Information Systems and e-Business Management

, Volume 14, Issue 4, pp 693–731 | Cite as

Agile business process development: why, how and when—applying Nonaka’s theory of knowledge transformation to business process development

  • Ilia BiderEmail author
  • Amin Jalali
Original Article


The traditional way of business process development is via creating a detailed model of a business process in question, acquiring an IT-system to support it, and then implementing it in the organizational practice. Acquiring a system can be done via designing and manufacturing it by the business itself, or via commissioning it to somebody else. Alternatively, a generic system can be bought and configured according to the business process model created. The traditional approach has a number of risks that become visible only during the latest phase of introducing the system in the organizational practice, e.g., when it becomes clear that the system does not fit the business and/or people who work in it. These risks could be mitigated by using an agile approach to the development of business processes. In agile approach: (a) the phases of process modeling, IT-system design, and manufacturing are merged into one, and (b) instead of using one big cycle, a series of smaller development cycles is used. The paper discusses what is needed to implement the agile approach, and in which business situations the agile approach is the most appropriate. Examples of tools to support agile development are presented and analyzed. The results presented in the paper have been achieved based on the knowledge transformation perspective along the lines suggested by Nonaka in SECI model. The modification of this model has been used to understand the risks and requirements connected to a particular process development strategy.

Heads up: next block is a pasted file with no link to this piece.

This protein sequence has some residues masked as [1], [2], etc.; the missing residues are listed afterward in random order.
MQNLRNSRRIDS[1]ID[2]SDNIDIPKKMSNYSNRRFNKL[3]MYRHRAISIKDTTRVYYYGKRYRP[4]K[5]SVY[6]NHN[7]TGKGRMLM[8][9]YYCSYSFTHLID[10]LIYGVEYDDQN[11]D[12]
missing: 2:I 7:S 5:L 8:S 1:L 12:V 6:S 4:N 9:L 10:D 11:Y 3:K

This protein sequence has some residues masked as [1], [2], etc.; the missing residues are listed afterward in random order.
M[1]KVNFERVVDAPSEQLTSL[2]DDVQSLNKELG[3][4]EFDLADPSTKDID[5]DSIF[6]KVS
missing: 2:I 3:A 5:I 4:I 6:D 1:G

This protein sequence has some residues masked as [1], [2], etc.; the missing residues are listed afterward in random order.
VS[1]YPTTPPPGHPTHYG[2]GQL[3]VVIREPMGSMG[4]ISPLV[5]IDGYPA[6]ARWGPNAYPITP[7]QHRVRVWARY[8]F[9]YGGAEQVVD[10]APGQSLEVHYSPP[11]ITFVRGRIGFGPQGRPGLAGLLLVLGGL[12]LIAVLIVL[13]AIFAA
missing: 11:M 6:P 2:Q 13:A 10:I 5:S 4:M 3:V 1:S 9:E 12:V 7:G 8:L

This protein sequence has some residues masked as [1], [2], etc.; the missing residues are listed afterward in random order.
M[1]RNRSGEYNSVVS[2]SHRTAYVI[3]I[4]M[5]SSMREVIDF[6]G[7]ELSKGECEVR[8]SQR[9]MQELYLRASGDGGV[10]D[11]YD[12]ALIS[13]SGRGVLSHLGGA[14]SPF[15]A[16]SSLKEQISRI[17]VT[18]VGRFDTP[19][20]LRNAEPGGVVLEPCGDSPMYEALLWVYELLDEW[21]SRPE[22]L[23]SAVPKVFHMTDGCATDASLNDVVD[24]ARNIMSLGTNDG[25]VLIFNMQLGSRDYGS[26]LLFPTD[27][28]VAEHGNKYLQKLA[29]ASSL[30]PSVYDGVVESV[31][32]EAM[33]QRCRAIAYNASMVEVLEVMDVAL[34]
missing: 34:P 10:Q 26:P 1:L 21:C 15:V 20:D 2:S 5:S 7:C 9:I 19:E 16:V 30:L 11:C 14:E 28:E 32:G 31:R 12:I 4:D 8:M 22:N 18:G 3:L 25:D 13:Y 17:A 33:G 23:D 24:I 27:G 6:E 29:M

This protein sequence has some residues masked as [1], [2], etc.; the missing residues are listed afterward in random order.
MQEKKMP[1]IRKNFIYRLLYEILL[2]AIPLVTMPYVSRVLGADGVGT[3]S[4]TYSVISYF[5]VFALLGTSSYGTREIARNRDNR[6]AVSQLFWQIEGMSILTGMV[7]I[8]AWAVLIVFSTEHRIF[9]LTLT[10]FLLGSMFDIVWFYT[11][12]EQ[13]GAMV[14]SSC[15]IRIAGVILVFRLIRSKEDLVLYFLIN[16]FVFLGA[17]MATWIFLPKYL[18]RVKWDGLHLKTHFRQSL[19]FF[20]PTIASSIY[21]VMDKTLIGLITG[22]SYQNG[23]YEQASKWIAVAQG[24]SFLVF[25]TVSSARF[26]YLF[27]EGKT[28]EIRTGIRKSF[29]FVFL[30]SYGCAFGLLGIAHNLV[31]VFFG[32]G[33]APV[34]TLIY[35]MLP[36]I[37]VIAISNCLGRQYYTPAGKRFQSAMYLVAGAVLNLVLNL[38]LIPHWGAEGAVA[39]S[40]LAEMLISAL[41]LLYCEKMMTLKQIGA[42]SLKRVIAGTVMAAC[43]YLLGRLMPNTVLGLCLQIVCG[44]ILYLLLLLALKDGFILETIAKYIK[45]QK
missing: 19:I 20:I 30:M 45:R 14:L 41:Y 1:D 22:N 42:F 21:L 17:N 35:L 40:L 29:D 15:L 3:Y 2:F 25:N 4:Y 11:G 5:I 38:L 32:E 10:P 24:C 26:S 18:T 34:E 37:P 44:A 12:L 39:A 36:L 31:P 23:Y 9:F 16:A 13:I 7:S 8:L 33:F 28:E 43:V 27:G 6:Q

Agile development Business process Knowledge transformation SECI model 



The authors are grateful to all members of our team without whose efforts this paper would have never been written. Special thanks to Tomas Andersson, Paul Johannesson, Erik Perjons, Rogier Svensson and Alexey Striy. The authors are also much in debt to the anonymous reviewers whose comments helped us to improve the structure and readability of this paper.


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Copyright information

© Springer-Verlag Berlin Heidelberg 2014

Authors and Affiliations

  1. 1.DSV - Stockholm UniversityStockholmSweden
  2. 2.IbisSoft ABStockholmSweden

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